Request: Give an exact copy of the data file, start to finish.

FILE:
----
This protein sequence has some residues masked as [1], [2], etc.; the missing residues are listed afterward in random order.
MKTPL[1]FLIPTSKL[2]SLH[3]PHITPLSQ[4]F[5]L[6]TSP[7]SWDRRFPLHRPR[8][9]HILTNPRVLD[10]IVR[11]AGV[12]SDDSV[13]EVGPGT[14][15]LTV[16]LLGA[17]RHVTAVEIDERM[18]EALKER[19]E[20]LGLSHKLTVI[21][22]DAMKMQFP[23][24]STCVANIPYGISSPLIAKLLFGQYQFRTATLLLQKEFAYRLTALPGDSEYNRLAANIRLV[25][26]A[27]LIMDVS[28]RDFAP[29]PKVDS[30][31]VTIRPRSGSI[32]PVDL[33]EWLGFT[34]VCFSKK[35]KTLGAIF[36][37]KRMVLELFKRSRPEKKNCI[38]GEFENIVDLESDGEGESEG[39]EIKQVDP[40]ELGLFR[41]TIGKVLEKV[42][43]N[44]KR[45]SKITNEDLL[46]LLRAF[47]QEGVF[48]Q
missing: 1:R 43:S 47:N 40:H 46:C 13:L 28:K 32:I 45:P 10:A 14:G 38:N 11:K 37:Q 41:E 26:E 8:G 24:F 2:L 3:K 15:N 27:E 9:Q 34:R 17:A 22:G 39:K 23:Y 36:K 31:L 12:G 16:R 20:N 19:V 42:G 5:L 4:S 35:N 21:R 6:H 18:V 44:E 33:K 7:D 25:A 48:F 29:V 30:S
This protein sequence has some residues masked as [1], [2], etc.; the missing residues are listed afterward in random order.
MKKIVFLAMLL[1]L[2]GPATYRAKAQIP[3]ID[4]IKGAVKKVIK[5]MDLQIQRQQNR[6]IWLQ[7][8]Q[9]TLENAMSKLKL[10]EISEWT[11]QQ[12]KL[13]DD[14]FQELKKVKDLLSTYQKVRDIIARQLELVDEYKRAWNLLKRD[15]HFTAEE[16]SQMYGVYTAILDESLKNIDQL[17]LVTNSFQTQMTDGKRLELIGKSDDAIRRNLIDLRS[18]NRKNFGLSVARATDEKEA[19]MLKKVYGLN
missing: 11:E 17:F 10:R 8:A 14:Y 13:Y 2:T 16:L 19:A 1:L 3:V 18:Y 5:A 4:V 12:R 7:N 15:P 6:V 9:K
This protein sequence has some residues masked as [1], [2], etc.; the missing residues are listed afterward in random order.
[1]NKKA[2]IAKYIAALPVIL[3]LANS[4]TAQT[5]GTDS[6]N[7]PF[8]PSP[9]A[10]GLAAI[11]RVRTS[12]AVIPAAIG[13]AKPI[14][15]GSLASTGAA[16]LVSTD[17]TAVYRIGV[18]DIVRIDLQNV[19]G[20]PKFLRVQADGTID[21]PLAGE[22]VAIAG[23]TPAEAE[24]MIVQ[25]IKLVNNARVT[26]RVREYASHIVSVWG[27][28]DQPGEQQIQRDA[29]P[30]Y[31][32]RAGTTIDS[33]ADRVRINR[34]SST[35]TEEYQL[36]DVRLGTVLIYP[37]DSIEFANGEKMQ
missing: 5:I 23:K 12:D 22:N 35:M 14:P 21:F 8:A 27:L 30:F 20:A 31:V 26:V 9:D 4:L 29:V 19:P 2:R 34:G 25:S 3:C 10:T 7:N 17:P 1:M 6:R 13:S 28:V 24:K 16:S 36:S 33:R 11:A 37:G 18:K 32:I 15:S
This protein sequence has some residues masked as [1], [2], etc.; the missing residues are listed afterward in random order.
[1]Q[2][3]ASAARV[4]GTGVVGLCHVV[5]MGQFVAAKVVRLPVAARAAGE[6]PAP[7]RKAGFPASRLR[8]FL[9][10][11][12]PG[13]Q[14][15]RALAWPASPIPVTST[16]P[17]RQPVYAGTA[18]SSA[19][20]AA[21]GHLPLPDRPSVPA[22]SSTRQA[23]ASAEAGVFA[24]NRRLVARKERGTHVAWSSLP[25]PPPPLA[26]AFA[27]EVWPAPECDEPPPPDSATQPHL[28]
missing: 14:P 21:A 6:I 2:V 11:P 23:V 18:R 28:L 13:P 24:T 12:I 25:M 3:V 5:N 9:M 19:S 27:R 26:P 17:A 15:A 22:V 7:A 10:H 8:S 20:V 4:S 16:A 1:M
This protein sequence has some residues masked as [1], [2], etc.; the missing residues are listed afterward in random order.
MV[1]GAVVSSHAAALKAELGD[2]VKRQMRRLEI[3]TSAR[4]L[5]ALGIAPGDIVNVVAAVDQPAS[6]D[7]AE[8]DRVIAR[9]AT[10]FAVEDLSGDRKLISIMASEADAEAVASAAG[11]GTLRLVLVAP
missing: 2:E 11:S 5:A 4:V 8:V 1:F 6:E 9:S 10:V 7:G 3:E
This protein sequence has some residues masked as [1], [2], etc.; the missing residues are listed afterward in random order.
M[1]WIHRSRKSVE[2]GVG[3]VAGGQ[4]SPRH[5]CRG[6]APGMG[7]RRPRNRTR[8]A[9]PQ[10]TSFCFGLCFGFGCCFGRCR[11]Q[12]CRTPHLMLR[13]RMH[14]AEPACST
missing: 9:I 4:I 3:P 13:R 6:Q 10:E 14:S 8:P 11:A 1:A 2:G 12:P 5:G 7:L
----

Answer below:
This protein sequence has some residues masked as [1], [2], etc.; the missing residues are listed afterward in random order.
MKTPL[1]FLIPTSKL[2]SLH[3]PHITPLSQ[4]F[5]L[6]TSP[7]SWDRRFPLHRPR[8][9]HILTNPRVLD[10]IVR[11]AGV[12]SDDSV[13]EVGPGT[14][15]LTV[16]LLGA[17]RHVTAVEIDERM[18]EALKER[19]E[20]LGLSHKLTVI[21][22]DAMKMQFP[23][24]STCVANIPYGISSPLIAKLLFGQYQFRTATLLLQKEFAYRLTALPGDSEYNRLAANIRLV[25][26]A[27]LIMDVS[28]RDFAP[29]PKVDS[30][31]VTIRPRSGSI[32]PVDL[33]EWLGFT[34]VCFSKK[35]KTLGAIF[36][37]KRMVLELFKRSRPEKKNCI[38]GEFENIVDLESDGEGESEG[39]EIKQVDP[40]ELGLFR[41]TIGKVLEKV[42][43]N[44]KR[45]SKITNEDLL[46]LLRAF[47]QEGVF[48]Q
missing: 1:R 43:S 47:N 40:H 46:C 13:L 28:K 32:I 45:P 10:A 14:G 38:N 11:K 37:Q 41:E 26:E 8:G 24:F 2:L 3:K 15:N 27:E 9:Q 34:R 17:A 22:G 39:K 23:Y 36:K 31:L 12:G 16:R 20:N 19:V 42:G 5:L 4:S 35:N 21:R 6:H 18:V 44:E 33:K 7:D 25:A 48:F 29:V 30:S
This protein sequence has some residues masked as [1], [2], etc.; the missing residues are listed afterward in random order.
MKKIVFLAMLL[1]L[2]GPATYRAKAQIP[3]ID[4]IKGAVKKVIK[5]MDLQIQRQQNR[6]IWLQ[7][8]Q[9]TLENAMSKLKL[10]EISEWT[11]QQ[12]KL[13]DD[14]FQELKKVKDLLSTYQKVRDIIARQLELVDEYKRAWNLLKRD[15]HFTAEE[16]SQMYGVYTAILDESLKNIDQL[17]LVTNSFQTQMTDGKRLELIGKSDDAIRRNLIDLRS[18]NRKNFGLSVARATDEKEA[19]MLKKVYGLN
missing: 11:E 17:F 10:R 8:A 14:Y 13:Y 2:T 16:L 19:A 1:L 3:V 18:Y 5:A 4:V 12:R 7:N 15:P 6:V 9:K
This protein sequence has some residues masked as [1], [2], etc.; the missing residues are listed afterward in random order.
[1]NKKA[2]IAKYIAALPVIL[3]LANS[4]TAQT[5]GTDS[6]N[7]PF[8]PSP[9]A[10]GLAAI[11]RVRTS[12]AVIPAAIG[13]AKPI[14][15]GSLASTGAA[16]LVSTD[17]TAVYRIGV[18]DIVRIDLQNV[19]G[20]PKFLRVQADGTID[21]PLAGE[22]VAIAG[23]TPAEAE[24]MIVQ[25]IKLVNNARVT[26]RVREYASHIVSVWG[27][28]DQPGEQQIQRDA[29]P[30]Y[31][32]RAGTTIDS[33]ADRVRINR[34]SST[35]TEEYQL[36]DVRLGTVLIYP[37]DSIEFANGEKMQ
missing: 5:I 23:K 12:D 22:N 35:M 14:P 21:F 8:A 27:L 30:F 20:A 31:V 26:V 9:D 4:L 29:V 19:P 2:R 34:G 25:S 3:C 10:T 7:N 17:P 1:M 6:R 13:S 28:V 24:K 16:S 36:S 33:R 11:A 37:G 18:K 32:I 15:S
This protein sequence has some residues masked as [1], [2], etc.; the missing residues are listed afterward in random order.
[1]Q[2][3]ASAARV[4]GTGVVGLCHVV[5]MGQFVAAKVVRLPVAARAAGE[6]PAP[7]RKAGFPASRLR[8]FL[9][10][11][12]PG[13]Q[14][15]RALAWPASPIPVTST[16]P[17]RQPVYAGTA[18]SSA[19][20]AA[21]GHLPLPDRPSVPA[22]SSTRQA[23]ASAEAGVFA[24]NRRLVARKERGTHVAWSSLP[25]PPPPLA[26]AFA[27]EVWPAPECDEPPPPDSATQPHL[28]
missing: 14:P 21:A 6:I 2:V 11:P 23:V 18:R 28:L 13:P 24:T 12:I 25:M 3:V 5:N 9:M 19:S 27:R 26:P 17:A 15:A 22:V 7:A 10:H 8:S 20:V 4:S 16:A 1:M
This protein sequence has some residues masked as [1], [2], etc.; the missing residues are listed afterward in random order.
MV[1]GAVVSSHAAALKAELGD[2]VKRQMRRLEI[3]TSAR[4]L[5]ALGIAPGDIVNVVAAVDQPAS[6]D[7]AE[8]DRVIAR[9]AT[10]FAVEDLSGDRKLISIMASEADAEAVASAAG[11]GTLRLVLVAP
missing: 2:E 11:S 5:A 4:V 8:V 1:F 6:E 9:S 10:V 7:G 3:E
This protein sequence has some residues masked as [1], [2], etc.; the missing residues are listed afterward in random order.
M[1]WIHRSRKSVE[2]GVG[3]VAGGQ[4]SPRH[5]CRG[6]APGMG[7]RRPRNRTR[8]A[9]PQ[10]TSFCFGLCFGFGCCFGRCR[11]Q[12]CRTPHLMLR[13]RMH[14]AEPACST
missing: 9:I 4:I 3:P 13:R 6:Q 10:E 14:S 8:P 11:A 1:A 2:G 12:P 5:G 7:L